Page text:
The Farmer Resource Network connects you to Farm Aid’s resource partners and hundreds of organizations providing services, tools and opportunities for family farm profitability and sustainability, as well as immediate support.

Field Guide to the New American Foodshed

This is a field guide to finance and accessing support resources developed by Farm Credit, Eco Farm, Greenhorns, MOSES, the Wallace Center and many other partners. It was funded by Risk Management at the USDA.  Recruiting new farmers is a good way to reduce risk in the US food system.

Know Your Farmer, Know Your Food Compass

Tools to learn about how the USDA and federal partners support local and regional food economies. Explore the map to see what projects are happening near you.

New England Farmland Finder

This is a new online service that helps farmers and landowners find each other. Farmers looking for land? Land looking for farmers?  This farm property clearinghouse is free, simple, up-to-date, and privacy protected. It contains information and resource links to inform and support farm seekers and landowners.

On Pasture

This new blog, written by Dr. Rachel Gilker who developed the pasture program at UVM Center for Sustainable Agriculture, includes articles about grazing management, pasture health, livestock and more. Check it out!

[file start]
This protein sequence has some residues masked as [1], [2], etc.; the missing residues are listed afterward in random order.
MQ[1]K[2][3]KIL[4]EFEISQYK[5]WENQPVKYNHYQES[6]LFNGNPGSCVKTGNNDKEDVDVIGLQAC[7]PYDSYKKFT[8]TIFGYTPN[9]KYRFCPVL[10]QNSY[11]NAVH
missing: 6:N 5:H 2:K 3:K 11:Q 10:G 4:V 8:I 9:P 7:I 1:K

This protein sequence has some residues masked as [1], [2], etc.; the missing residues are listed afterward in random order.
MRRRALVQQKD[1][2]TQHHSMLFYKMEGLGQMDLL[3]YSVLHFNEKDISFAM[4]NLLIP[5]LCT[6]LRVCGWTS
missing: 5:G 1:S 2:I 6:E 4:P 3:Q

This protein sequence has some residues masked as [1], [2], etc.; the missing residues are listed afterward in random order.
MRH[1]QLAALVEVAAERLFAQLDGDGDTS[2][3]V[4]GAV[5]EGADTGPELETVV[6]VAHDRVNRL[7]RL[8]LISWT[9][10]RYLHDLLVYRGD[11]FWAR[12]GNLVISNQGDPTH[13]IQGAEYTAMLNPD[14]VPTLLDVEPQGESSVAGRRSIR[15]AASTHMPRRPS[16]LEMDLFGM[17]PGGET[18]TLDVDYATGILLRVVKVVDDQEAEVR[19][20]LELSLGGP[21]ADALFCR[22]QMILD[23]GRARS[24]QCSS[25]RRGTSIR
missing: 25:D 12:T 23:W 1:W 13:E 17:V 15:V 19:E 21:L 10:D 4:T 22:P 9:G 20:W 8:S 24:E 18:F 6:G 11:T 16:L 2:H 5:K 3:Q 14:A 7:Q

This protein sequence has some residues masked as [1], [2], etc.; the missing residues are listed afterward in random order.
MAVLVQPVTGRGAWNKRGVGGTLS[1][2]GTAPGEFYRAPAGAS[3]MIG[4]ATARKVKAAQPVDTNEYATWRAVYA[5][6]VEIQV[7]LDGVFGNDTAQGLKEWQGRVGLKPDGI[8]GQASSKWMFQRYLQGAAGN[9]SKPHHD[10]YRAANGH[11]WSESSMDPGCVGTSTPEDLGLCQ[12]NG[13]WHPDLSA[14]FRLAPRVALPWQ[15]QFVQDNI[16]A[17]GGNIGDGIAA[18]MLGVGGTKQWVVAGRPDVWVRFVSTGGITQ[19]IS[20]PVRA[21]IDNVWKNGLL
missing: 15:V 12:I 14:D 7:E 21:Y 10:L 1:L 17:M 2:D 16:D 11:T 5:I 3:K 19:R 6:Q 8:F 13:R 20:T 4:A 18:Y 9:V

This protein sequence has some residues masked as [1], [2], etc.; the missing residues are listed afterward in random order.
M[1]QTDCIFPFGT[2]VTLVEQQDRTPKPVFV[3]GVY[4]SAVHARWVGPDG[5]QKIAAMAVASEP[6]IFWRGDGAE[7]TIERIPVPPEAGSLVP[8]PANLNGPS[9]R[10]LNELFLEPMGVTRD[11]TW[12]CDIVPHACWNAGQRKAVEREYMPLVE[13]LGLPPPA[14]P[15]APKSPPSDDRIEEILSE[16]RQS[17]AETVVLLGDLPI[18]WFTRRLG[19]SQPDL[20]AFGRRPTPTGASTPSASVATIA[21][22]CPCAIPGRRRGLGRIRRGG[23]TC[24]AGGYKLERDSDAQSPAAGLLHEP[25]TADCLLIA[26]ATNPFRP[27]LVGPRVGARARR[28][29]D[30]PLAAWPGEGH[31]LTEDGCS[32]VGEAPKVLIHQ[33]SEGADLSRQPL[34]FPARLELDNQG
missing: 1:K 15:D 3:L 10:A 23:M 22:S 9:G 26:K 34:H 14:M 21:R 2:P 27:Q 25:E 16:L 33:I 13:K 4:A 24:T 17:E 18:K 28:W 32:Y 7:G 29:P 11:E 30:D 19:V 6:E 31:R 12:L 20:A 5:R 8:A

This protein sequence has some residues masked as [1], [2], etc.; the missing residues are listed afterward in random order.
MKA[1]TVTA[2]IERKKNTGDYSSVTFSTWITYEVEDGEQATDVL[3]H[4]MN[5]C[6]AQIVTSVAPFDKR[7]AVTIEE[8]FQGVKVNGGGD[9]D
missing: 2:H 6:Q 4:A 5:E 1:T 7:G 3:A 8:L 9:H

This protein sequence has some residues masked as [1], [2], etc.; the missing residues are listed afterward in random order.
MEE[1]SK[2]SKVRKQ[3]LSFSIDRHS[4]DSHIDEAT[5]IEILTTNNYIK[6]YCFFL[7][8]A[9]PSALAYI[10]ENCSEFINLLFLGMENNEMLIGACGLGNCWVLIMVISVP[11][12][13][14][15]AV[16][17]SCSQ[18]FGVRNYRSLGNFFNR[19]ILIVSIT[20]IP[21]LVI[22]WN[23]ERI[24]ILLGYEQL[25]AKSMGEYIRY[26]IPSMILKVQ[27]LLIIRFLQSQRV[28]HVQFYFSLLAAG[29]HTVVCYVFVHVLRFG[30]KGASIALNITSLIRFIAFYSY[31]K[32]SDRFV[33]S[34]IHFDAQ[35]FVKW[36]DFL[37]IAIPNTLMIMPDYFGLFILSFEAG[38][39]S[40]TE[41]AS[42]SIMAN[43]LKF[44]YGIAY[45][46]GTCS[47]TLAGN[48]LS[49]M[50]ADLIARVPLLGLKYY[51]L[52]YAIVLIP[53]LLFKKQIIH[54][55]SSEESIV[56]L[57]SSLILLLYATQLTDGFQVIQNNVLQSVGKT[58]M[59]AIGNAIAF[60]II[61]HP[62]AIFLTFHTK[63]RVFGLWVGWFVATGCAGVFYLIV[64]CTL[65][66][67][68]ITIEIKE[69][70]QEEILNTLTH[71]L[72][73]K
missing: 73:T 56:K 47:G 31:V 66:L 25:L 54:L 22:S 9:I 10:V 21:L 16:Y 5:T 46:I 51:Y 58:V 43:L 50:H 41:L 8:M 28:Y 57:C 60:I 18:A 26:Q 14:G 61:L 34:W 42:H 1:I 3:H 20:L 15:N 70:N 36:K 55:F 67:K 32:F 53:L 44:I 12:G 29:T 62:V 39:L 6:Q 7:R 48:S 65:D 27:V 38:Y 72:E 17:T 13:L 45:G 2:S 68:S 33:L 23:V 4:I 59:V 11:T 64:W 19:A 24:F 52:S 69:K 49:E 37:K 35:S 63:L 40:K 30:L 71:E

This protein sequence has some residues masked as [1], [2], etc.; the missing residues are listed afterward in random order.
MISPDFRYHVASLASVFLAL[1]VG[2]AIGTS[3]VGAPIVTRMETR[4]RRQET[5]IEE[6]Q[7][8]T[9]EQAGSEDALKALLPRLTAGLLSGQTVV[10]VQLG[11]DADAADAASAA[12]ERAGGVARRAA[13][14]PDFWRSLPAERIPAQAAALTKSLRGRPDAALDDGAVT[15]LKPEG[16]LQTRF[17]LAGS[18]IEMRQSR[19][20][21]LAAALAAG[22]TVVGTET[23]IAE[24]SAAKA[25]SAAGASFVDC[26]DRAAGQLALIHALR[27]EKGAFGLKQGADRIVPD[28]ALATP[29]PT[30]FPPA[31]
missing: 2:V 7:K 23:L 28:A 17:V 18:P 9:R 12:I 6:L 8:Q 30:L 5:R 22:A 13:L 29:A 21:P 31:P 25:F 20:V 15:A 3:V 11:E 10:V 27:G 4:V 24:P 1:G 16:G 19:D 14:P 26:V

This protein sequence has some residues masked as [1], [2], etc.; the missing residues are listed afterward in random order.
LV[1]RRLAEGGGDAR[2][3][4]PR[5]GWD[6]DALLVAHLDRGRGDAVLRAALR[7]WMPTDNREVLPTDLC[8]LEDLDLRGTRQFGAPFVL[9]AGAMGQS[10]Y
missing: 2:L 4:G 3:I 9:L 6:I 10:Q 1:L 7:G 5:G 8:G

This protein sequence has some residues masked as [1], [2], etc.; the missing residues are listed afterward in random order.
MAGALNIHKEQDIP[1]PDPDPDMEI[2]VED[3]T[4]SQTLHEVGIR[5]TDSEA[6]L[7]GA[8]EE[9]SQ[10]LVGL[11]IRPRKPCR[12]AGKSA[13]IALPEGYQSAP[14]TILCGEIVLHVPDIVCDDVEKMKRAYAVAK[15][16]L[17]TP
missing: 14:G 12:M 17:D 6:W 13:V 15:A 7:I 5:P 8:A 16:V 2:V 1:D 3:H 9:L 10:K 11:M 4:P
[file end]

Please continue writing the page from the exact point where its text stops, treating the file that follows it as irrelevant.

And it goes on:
USDA Microloan Program

On January 15, Agriculture Secretary Tom Vilsack announced a new microloan program from the U.S. Department of Agriculture (USDA) designed to help small and family operations, beginning and socially disadvantaged farmers secure loans under $35,000. The new microloan program is aimed at bolstering the progress of producers through their start-up years by providing needed resources and helping to increase equity so that farmers may eventually graduate to commercial credit and expand their operations. The microloan program will also provide a less burdensome, more simplified application process in comparison to traditional farm loans. To learn more and begin the application process, contact your local Farm Service Agency Office.

Vermont Open Farms

A resource for farmers on Agritourism.

WWOOF organizations connect volunteers to organic and sustainable projects.

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Upcoming Events

Please check the calendar on the New England Farmers Union website. We will post information about events where that we will attend, and events that are of interest to our members. Please send along information if you have an event you would like us to post.

NRCS is offering a series of Healthy Soil Webinars throughout the year

NRCS Soil Health Webinar: Managing for Soil Health on Dryland – A Farmer’s Perspective. April 8, 2 – 4 pm

National Farm to Cafeteria Conference, April 15-18, Austin, TX

NRCS On-Farm Food Safety and Conservation Webinar, April 15, 3-4 pm

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NEFU in the News

Ned Porter, who is working with NEFU on policy and co-operative issues, is interviewed on New Hampshire Public Radio.